As people wrestled more and more seriously with the paradox that was actually no joke, the conversation became even more lively. Juan and others called JUELLULIB a rompecabezas-a mind-bender, a brain-teaser. Someone else called it a trabalenguas, a tongue-twister. Neither Cipriano nor Danon are analfabetas yet neither can read this word, Cipriano because it's English, and he doesn't speak English, Danon because it's Spanish and she doesn't speak Spanish.
What is this word? ¿Es ingles? ¿Es espanol? Both? Neither?
More and more laughter was shared as people conversed in twos and threes, trying to solve this puzzle, this riddle. I heard Constantino's terms-escritura,abecedario, alfabeto, ortograffa-being taken up and explored by one group after another. Finally, after much teasing, Cipriano got his nerve up and risked reading the word aloud (sightreading the score.) He pronounced the LL (correctly) as [dz] but did not pronounce the final B. Alfonso understood what Cipriano was saying, and smiled. Alfonso turned to Bridget and repeated what Cipriano had just said (i.e. without looking at the easel), addressing it as a bona fide question to Bridget: he really wanted to know where she lived. She in turn had no trouble understanding his question and replied "In Carbondale. Where do you live?"
It was the first face-to-face gringo-mojado exchange of the evening, unmediated by an interpreter. It broke the ice.
Bridget, Danon, and Rob now wanted to know how to say where d'you live in Spanish. People got up from their seats, and rapidly, as on many previous evenings, groups formed with one gringo per group. Cipriano and Alfonso helped Bridget practice ¿donde vives? Esequiel, Froilan, and Pascual, helped Danon; Constantino and Juan helped Rob (who really had learned this phrase in the past already-more than once.)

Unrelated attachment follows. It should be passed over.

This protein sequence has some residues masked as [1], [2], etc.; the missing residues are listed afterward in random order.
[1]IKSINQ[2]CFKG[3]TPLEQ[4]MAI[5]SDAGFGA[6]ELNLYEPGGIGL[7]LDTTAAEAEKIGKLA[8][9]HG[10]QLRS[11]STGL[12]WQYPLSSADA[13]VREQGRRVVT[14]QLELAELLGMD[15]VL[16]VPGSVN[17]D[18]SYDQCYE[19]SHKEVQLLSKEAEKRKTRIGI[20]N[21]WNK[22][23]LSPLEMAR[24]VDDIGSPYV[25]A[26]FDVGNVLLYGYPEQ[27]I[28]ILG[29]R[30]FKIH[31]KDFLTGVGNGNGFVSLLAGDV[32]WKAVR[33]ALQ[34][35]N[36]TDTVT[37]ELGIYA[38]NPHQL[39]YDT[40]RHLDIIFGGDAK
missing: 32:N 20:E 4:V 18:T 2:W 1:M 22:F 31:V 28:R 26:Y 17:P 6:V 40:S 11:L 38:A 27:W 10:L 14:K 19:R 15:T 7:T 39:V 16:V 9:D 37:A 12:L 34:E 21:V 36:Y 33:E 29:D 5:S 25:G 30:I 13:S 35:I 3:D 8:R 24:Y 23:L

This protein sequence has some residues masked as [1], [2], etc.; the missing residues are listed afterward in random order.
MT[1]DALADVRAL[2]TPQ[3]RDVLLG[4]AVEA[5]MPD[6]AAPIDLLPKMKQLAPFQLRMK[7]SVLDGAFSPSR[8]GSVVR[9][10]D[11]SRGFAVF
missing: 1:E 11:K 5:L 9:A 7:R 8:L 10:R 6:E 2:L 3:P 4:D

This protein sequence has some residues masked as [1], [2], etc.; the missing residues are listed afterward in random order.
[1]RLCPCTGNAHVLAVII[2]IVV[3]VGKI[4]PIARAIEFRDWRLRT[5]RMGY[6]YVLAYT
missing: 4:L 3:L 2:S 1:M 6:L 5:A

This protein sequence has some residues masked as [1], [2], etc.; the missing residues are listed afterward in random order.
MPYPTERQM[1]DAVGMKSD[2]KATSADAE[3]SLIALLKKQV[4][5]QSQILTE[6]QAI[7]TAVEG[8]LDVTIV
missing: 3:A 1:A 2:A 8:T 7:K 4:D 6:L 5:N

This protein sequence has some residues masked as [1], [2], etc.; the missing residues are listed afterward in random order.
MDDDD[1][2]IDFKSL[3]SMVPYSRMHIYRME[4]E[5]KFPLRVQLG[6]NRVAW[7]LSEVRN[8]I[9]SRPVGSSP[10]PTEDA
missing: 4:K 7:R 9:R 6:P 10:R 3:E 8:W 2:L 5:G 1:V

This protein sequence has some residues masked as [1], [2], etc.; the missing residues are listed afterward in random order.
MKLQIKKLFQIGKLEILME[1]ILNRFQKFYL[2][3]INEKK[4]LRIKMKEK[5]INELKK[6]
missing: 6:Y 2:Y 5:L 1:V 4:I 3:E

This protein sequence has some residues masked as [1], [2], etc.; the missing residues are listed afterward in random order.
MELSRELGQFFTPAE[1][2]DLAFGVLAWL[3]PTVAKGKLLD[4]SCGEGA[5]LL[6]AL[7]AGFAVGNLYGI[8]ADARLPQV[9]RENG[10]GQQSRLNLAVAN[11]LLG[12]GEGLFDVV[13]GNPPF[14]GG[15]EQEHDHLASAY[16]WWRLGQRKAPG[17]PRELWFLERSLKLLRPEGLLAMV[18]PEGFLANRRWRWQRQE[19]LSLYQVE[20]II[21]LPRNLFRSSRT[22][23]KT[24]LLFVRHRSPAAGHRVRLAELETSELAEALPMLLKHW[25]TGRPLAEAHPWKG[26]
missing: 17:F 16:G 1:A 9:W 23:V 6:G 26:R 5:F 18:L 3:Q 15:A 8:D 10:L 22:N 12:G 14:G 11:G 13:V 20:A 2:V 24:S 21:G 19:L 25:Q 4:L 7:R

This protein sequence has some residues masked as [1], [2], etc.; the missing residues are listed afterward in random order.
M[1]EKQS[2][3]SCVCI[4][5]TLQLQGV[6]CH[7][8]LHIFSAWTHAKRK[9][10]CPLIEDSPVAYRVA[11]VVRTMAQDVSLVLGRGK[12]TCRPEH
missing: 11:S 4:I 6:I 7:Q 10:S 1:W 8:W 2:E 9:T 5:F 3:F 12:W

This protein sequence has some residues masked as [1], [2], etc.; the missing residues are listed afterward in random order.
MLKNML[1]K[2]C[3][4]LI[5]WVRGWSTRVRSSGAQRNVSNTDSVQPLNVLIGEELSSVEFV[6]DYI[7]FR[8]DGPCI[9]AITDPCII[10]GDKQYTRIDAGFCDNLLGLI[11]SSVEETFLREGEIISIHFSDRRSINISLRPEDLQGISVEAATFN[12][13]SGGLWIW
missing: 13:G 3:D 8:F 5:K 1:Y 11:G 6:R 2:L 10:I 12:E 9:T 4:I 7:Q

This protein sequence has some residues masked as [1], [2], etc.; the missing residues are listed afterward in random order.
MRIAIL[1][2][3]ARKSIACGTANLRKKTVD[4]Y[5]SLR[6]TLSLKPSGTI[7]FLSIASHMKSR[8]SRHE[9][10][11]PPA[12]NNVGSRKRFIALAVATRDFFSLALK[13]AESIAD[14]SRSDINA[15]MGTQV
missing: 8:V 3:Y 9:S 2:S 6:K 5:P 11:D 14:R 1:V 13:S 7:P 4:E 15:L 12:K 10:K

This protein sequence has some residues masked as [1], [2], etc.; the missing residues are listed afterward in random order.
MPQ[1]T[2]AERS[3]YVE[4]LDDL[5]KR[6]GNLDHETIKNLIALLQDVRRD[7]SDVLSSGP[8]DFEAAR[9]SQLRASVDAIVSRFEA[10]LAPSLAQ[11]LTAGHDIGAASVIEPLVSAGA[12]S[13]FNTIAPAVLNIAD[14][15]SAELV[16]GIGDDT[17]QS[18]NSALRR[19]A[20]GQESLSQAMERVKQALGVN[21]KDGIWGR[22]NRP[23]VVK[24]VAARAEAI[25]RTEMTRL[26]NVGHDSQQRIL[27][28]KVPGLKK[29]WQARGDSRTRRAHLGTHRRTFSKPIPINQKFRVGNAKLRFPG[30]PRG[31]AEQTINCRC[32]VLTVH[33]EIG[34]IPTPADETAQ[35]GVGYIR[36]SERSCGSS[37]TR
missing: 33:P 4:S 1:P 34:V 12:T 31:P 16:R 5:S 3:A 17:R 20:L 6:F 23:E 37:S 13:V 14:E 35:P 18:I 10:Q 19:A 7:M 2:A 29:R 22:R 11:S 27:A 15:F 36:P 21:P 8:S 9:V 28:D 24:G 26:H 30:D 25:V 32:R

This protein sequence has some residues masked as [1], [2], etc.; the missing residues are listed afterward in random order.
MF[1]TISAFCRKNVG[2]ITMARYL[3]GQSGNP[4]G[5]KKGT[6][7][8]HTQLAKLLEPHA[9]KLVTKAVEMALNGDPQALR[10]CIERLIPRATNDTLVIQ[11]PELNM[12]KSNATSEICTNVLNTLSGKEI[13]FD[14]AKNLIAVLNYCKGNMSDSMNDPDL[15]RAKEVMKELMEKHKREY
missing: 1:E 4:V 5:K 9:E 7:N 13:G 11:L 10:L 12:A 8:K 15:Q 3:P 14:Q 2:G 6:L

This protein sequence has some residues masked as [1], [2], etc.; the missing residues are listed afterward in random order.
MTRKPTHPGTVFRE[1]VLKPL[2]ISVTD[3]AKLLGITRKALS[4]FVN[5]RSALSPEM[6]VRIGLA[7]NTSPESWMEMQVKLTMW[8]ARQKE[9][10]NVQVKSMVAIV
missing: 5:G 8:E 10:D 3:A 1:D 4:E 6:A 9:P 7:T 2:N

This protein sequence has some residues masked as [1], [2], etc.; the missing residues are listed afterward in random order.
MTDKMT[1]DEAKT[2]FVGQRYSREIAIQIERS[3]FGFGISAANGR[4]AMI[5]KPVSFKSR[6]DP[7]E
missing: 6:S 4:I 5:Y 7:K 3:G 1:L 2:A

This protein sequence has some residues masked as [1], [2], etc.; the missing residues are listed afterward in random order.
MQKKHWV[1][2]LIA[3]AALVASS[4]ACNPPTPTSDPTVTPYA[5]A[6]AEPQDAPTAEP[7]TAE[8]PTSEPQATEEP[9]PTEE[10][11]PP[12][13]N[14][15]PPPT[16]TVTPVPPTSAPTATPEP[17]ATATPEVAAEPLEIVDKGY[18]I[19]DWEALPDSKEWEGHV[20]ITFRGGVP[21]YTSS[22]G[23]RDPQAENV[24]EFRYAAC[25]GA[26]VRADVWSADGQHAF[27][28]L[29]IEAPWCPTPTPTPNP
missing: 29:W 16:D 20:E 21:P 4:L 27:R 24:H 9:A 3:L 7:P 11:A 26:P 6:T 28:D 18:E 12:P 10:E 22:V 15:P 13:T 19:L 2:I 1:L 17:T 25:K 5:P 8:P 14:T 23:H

When Constantino heard Bridget asking Cipriano to write it down, he intervened and suggested that Bridget learn the phrase liricamente (like Jacinto in the park, and like Alfredo and his song) and then write it down in her own escritura.
Bridget and Danon conferred, jotted down some attempts on paper and then Bridget wrote on the easel:
First some men expressed polite surprise that two reporters could make such simple spelling errors. Others then said that although it was not correcto it was bueno. All the men (except Alfonso) had had less than six years of schooling in Mexico. But this was sufficient for them all to feel sure that there should be a space between E and V (DONDE VIVES) porque no es una sola palabra, sino dos-because it's not just one word, it's two. And that the last vowel se escribe con la e -is written as E not I. Juan concluded that Bridget and Danon's problem with Spanish was the same as his problem with English: como se pegan ]as palabras, how words stick to one another.
Alfonso, who had so far said much less than usual and had been watching the proceedings pensively, now explained that there are five vocales (vowels) in Spanish but that there are many more in English and they're not the same as the Spanish vocales, and that this was probably why Bridget and Danon failed to distinguish between the first and second silabas (syllables) of vives. Constantino said no, it's the other way aroud, vivis had two few vocales, not too many. The problem, he argued, was that the escrituras of English and Spanish are dos sistemas distintos, two different systems. He asked Bridget and Danon how many vowels there are in English. Bridget and Danon said they didn't know. Rob said he didn't either. Constantino looked at me and I felt that I could read in his eyes that he finally believed me that gringos, even newspaper reporters, could not recite the abecedario of English.
Constantino was Alfonso's tio politico (roughly, uncle-in-law as distinct from tio carnal, uncle by blood). Alfonso had finished high school but he maintained a modest demeanor of respeto in Constantino's presence. The two of them now had a quiet conversation together and then Alfonso asked Bridget, in English, "how many words?" pointing to JUELLULIB.
Bridget wrote down WHERE DO YOU LIVE under JUELLULIB.
WHERE DO YOU LIVE?
"Cuatro palabras," said Alfonso to Constantino. Everyone stared in silence at the surprising contrast between two escrituras, two ways of writing the same thing, one bueno but not correcto, the other correcto but not bueno.
This case could be thought about in relation to another, possibly more "writerly" (Fiske 1989), play with languages and spellings: Mots dheures : Gousses, Rames (for more information about this see also this site)